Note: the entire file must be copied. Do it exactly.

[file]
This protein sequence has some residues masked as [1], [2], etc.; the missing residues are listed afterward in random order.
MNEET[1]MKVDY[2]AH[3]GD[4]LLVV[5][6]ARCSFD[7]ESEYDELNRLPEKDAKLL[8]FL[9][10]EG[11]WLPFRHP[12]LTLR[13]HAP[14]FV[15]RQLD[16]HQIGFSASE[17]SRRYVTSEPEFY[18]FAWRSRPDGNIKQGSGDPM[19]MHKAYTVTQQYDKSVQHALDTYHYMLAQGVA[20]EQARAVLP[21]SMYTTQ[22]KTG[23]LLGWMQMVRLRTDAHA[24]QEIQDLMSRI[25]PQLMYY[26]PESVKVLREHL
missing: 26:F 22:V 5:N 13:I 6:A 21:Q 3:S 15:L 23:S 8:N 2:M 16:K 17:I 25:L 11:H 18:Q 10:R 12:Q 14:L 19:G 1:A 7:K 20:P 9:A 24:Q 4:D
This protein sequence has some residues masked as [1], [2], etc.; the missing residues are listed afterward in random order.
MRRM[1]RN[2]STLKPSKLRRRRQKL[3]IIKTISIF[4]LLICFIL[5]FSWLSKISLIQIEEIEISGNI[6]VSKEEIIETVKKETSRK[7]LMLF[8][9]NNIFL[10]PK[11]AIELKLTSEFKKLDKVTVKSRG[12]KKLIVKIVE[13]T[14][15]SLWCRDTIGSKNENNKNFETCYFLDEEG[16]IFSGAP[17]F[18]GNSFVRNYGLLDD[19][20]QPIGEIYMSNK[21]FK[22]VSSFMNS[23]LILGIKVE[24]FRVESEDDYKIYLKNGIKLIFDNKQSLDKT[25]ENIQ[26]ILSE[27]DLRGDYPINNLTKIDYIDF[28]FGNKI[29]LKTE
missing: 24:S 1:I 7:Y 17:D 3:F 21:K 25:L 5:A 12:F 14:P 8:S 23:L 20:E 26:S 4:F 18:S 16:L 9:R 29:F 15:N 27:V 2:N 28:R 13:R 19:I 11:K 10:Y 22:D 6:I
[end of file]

This protein sequence has some residues masked as [1], [2], etc.; the missing residues are listed afterward in random order.
MNEET[1]MKVDY[2]AH[3]GD[4]LLVV[5][6]ARCSFD[7]ESEYDELNRLPEKDAKLL[8]FL[9][10]EG[11]WLPFRHP[12]LTLR[13]HAP[14]FV[15]RQLD[16]HQIGFSASE[17]SRRYVTSEPEFY[18]FAWRSRPDGNIKQGSGDPM[19]MHKAYTVTQQYDKSVQHALDTYHYMLAQGVA[20]EQARAVLP[21]SMYTTQ[22]KTG[23]LLGWMQMVRLRTDAHA[24]QEIQDLMSRI[25]PQLMYY[26]PESVKVLREHL
missing: 26:F 22:V 5:N 13:I 6:A 21:Q 3:S 15:L 23:S 8:N 2:M 16:K 17:I 25:L 11:H 18:Q 10:R 12:Q 14:L 19:G 1:A 7:K 20:P 9:A 24:Q 4:D
This protein sequence has some residues masked as [1], [2], etc.; the missing residues are listed afterward in random order.
MRRM[1]RN[2]STLKPSKLRRRRQKL[3]IIKTISIF[4]LLICFIL[5]FSWLSKISLIQIEEIEISGNI[6]VSKEEIIETVKKETSRK[7]LMLF[8][9]NNIFL[10]PK[11]AIELKLTSEFKKLDKVTVKSRG[12]KKLIVKIVE[13]T[14][15]SLWCRDTIGSKNENNKNFETCYFLDEEG[16]IFSGAP[17]F[18]GNSFVRNYGLLDD[19][20]QPIGEIYMSNK[21]FK[22]VSSFMNS[23]LILGIKVE[24]FRVESEDDYKIYLKNGIKLIFDNKQSLDKT[25]ENIQ[26]ILSE[27]DLRGDYPINNLTKIDYIDF[28]FGNKI[29]LKTE
missing: 24:S 1:I 7:Y 17:D 3:F 21:K 25:L 5:A 12:F 14:P 8:S 23:L 20:E 26:S 4:F 18:S 16:L 9:R 29:F 15:N 27:V 2:N 28:R 13:R 19:I 11:K 10:Y 22:D 6:I